Monday, May 7, 2012

Interesting formula...and graph

Have you seen a mathematical formula, when graphed in two dimensions, can exactly reproduce the formula itself visually? Here is one:

               {1\over 2} < \left\lfloor \mathrm{mod}\left(\left\lfloor {y \over 17} \right\rfloor 2^{-17 \lfloor x \rfloor - \mathrm{mod}(\lfloor y\rfloor, 17)},2\right)\right\rfloor ,
where \lfloor \cdot \rfloor denotes the floor function and mod is the modulo operation.

When proper parameters are chosen for x and y, which at the same time satisfy this inequality, the resulting graph will look like this:

             Tupper's self referential formula plot.png,

which, as you can see, looks exactly the same as the original formula. Interesting, huh?

See more here. HT: Feng Dong.

Sunday, May 6, 2012

Two books on power & prosperity

One is Why Nations Fail by Daron Acemoglu and James Robinson. In this book, the authors explain why some nations are rich and prosper and others poor and remain so. In contrast to contemporary theories made popular by journalists or economists, their explanation is that, it's neither geography or cultural factors, nor the policy makers' ignorance about what's best for the society as a whole that determine the wealth of nations. Instead, it's the nation's economic and political institutions that matter (in the authors' terms, "inclusive" vs. "extractive" institutions). The authors make the book extremely readable and engaging by using lots of compelling examples and putting together hundreds of years of historical accounts in a coherent and logical manner. Read a couple of book reviews herehere and here, or listen to one of the authors discussing it here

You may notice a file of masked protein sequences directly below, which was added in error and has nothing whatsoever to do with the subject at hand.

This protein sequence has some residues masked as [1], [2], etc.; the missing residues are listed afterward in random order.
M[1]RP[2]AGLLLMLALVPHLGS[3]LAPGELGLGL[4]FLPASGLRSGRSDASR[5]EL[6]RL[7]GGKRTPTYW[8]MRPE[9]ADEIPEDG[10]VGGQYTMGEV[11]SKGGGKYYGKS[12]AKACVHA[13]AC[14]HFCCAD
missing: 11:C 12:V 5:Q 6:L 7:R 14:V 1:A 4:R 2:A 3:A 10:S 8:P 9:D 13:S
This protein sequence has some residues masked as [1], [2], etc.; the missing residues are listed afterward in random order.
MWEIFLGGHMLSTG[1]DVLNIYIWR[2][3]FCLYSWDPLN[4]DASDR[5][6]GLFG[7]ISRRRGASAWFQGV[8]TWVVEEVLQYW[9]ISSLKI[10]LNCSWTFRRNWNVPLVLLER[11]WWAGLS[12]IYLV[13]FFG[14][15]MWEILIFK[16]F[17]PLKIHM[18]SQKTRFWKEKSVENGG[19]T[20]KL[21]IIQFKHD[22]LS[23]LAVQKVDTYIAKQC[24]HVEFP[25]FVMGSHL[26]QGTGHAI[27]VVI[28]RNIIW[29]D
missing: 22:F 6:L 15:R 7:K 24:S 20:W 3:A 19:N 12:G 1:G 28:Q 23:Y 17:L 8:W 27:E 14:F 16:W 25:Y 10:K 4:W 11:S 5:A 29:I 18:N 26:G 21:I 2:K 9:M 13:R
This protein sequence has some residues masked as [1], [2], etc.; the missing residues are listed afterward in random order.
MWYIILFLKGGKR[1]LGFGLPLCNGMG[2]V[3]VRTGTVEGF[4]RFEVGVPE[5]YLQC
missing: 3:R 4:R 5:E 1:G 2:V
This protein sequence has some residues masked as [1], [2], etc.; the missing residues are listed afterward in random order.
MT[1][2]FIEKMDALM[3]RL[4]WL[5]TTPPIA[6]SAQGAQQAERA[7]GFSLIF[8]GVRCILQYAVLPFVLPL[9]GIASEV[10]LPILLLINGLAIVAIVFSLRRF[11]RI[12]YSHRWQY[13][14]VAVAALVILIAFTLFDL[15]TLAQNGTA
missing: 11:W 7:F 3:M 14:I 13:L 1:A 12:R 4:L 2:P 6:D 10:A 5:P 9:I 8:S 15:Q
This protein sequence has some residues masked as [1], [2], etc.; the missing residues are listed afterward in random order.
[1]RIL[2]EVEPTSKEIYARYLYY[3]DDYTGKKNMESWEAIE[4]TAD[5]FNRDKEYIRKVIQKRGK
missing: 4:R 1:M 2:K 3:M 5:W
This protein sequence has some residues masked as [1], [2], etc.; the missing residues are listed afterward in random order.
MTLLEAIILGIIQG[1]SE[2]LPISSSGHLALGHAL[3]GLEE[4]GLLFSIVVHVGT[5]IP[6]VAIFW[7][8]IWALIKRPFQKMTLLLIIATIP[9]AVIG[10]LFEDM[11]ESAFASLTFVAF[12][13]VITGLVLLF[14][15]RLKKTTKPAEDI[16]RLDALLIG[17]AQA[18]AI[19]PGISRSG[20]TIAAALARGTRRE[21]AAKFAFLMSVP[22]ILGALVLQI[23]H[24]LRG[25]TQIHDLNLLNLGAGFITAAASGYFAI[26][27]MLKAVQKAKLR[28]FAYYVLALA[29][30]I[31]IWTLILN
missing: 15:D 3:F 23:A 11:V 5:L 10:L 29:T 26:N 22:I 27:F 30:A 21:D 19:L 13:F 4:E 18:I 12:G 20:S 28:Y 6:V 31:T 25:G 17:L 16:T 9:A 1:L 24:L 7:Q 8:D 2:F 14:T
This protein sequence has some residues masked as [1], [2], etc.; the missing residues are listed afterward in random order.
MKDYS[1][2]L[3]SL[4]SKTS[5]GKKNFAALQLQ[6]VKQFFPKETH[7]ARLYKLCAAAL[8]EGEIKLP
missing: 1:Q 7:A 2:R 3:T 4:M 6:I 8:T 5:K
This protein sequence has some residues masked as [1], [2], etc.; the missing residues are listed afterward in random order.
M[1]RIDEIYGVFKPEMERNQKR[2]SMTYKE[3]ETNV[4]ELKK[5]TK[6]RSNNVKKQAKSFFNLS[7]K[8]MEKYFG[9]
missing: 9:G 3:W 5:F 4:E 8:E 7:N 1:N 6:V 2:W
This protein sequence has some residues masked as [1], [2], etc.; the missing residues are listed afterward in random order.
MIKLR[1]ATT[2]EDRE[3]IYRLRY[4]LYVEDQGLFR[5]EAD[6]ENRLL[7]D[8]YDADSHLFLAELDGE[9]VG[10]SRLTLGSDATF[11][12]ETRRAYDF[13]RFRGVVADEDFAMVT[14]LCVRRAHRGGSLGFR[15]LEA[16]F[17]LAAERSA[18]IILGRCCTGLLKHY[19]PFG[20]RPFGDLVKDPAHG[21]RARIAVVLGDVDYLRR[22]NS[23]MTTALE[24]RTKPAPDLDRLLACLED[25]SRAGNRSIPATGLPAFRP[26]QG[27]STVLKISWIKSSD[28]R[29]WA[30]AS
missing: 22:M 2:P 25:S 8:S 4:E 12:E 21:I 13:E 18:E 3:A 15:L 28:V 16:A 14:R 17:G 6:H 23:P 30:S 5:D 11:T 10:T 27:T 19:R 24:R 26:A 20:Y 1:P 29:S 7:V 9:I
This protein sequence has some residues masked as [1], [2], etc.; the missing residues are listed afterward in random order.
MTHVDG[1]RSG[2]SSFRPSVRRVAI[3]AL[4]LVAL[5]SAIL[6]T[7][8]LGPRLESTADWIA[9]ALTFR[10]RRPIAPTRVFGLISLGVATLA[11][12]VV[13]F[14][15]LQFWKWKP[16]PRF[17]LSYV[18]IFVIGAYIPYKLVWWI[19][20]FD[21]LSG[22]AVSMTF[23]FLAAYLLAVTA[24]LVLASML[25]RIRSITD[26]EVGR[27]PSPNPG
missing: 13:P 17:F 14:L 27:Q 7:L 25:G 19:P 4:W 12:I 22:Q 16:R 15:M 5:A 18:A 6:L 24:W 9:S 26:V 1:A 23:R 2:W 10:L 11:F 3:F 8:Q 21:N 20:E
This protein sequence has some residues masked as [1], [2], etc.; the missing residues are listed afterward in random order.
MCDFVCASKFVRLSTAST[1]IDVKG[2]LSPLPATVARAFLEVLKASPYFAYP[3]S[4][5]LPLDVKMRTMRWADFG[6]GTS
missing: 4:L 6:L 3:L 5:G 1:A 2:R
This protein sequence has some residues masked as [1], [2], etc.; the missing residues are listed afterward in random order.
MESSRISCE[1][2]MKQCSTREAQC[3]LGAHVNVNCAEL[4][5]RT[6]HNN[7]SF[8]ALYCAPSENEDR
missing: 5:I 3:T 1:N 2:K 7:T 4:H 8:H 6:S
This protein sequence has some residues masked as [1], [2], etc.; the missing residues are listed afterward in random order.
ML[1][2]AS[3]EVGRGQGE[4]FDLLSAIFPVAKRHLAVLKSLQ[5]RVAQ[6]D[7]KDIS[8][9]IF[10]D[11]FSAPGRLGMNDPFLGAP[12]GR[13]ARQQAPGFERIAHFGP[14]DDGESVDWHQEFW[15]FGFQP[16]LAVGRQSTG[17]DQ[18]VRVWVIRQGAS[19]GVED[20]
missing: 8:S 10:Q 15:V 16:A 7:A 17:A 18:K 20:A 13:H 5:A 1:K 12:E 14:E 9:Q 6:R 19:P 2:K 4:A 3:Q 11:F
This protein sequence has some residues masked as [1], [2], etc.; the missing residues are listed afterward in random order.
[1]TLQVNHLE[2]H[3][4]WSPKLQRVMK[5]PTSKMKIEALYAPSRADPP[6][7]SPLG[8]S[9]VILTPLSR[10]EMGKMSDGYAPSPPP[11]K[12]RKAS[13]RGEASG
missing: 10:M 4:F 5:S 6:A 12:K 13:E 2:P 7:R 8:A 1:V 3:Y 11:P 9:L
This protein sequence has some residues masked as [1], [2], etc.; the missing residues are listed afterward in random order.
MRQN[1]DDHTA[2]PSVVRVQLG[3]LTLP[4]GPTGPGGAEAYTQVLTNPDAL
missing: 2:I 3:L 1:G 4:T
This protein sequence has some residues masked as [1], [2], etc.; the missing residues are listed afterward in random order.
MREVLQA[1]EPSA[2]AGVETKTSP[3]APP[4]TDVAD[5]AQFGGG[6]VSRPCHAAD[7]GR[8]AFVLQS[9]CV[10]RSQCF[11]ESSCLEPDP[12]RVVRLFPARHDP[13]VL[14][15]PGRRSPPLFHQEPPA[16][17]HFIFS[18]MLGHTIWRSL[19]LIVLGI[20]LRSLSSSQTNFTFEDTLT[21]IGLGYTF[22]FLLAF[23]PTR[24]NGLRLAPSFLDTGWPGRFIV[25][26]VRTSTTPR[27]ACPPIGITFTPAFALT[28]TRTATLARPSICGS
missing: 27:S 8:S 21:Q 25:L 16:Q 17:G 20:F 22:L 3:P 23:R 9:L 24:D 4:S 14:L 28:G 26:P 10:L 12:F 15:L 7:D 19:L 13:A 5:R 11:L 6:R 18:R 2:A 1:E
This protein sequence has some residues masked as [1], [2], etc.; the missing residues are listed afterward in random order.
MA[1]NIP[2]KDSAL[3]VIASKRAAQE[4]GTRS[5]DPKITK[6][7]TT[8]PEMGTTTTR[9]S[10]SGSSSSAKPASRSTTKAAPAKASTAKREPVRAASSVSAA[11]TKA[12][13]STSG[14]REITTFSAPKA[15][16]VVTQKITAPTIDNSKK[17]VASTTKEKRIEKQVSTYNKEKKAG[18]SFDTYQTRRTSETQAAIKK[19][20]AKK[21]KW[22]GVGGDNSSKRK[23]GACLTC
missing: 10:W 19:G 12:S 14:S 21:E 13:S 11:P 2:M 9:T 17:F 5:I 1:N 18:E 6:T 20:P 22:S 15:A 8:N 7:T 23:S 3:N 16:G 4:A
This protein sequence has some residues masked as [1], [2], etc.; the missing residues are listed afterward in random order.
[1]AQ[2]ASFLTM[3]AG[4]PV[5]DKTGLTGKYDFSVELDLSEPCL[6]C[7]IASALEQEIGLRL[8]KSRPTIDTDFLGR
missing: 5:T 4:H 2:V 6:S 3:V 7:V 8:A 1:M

The other is Private Empire: ExxonMobil and American Power by Steve Coll. Unlike Acemoglu and Robinson's take on power and prosperity from the why perspective and at the national level, Coll's book reveals how power and prosperity can emerge and co-evolve via the private empire building process. Watch the author discussing the book here.